#6

Ok, it was worth a shot. Is it capacitive touch or resistive touch? I had a resistive touch screen I really liked. Nice fine tipped nylon stylus that was very accurate. The capacitive touch I don’t like as much. Mainly because my fine tipped stylus won’t work with it. I have to use a nubby soft tipped one , that is only marginally better than my finger.


#7

The HyperPixel has a capacitive touchscreen and I don’t have a stylus for use with capacitive touchscreens on hand. I had some sponges that I otherwise use for cleaning soldering tips (damp sponges generally make for fairly decent emergency styluses) but threading a tightly folded strip of it just barely through the hole of an empty ballpoint pen didn’t improve my results along the display’s border. It was more accurate than my finger within the center area of the display but it behaves just the same along the edges.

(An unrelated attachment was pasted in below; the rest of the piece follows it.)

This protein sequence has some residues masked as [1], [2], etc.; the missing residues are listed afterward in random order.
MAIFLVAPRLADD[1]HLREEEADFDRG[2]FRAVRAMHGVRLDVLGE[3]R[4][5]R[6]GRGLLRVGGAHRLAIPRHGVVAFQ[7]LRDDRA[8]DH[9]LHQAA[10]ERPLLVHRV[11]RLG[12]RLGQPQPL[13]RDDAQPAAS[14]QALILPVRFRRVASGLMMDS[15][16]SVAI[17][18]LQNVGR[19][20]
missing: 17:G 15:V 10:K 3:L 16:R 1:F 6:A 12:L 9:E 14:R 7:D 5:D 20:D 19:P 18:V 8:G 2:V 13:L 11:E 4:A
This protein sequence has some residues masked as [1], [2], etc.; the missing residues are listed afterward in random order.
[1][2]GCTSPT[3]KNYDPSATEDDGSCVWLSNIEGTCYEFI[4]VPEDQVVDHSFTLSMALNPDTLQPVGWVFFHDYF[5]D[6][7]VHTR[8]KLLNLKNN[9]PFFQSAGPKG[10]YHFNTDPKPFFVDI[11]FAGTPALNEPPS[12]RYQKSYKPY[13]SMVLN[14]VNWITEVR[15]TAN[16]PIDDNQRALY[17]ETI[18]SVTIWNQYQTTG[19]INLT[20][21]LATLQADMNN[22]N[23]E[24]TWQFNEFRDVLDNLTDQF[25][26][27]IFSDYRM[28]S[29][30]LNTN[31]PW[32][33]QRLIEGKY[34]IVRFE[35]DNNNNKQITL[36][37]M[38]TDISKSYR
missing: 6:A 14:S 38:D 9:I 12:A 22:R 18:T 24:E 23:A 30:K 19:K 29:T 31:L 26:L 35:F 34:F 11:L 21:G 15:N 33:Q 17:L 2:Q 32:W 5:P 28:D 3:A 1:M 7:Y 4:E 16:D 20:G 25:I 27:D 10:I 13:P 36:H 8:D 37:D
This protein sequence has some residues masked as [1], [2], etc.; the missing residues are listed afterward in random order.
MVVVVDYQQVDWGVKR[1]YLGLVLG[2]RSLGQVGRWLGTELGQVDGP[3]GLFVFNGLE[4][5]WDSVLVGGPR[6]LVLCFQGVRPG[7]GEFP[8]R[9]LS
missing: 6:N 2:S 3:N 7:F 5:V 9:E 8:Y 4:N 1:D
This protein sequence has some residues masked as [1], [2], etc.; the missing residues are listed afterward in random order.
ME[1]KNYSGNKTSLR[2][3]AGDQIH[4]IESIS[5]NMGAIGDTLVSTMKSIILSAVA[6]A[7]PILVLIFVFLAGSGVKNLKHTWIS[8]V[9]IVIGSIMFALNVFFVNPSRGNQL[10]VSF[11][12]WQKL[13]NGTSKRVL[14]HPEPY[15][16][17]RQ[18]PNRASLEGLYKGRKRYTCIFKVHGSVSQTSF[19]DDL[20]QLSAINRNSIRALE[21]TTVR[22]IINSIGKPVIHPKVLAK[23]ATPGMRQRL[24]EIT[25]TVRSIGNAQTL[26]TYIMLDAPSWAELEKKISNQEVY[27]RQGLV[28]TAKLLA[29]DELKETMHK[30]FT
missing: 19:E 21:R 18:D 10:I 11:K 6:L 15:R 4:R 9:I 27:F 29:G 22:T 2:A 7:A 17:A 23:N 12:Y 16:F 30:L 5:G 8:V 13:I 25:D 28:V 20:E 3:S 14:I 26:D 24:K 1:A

#8

You can get fine tip stylus that work with capacitive touch. They aren’t cheap though. The ones I’ve seen that say they work aren’t anyway. Some of the Apple ones are supposed to work with capacitive touch. I haven’t gotten my hands on any to actually test them though. It’s a trade off, IMHO. The capacitive touch screens have a nice hard gorilla glass like cover. They don’t damage very easy and smudges are easy to clean off. You need a special stylus though. The resistive touch screens have a soft gel like texture and can be easily damaged. The one I had was that way anyway. But you can use just about any stylus. I bought a Nintendo stylus, took the tip out, and put it in a Bick pen. Now that I think about it, it might have been the resistive screen I had the issue with at the edges?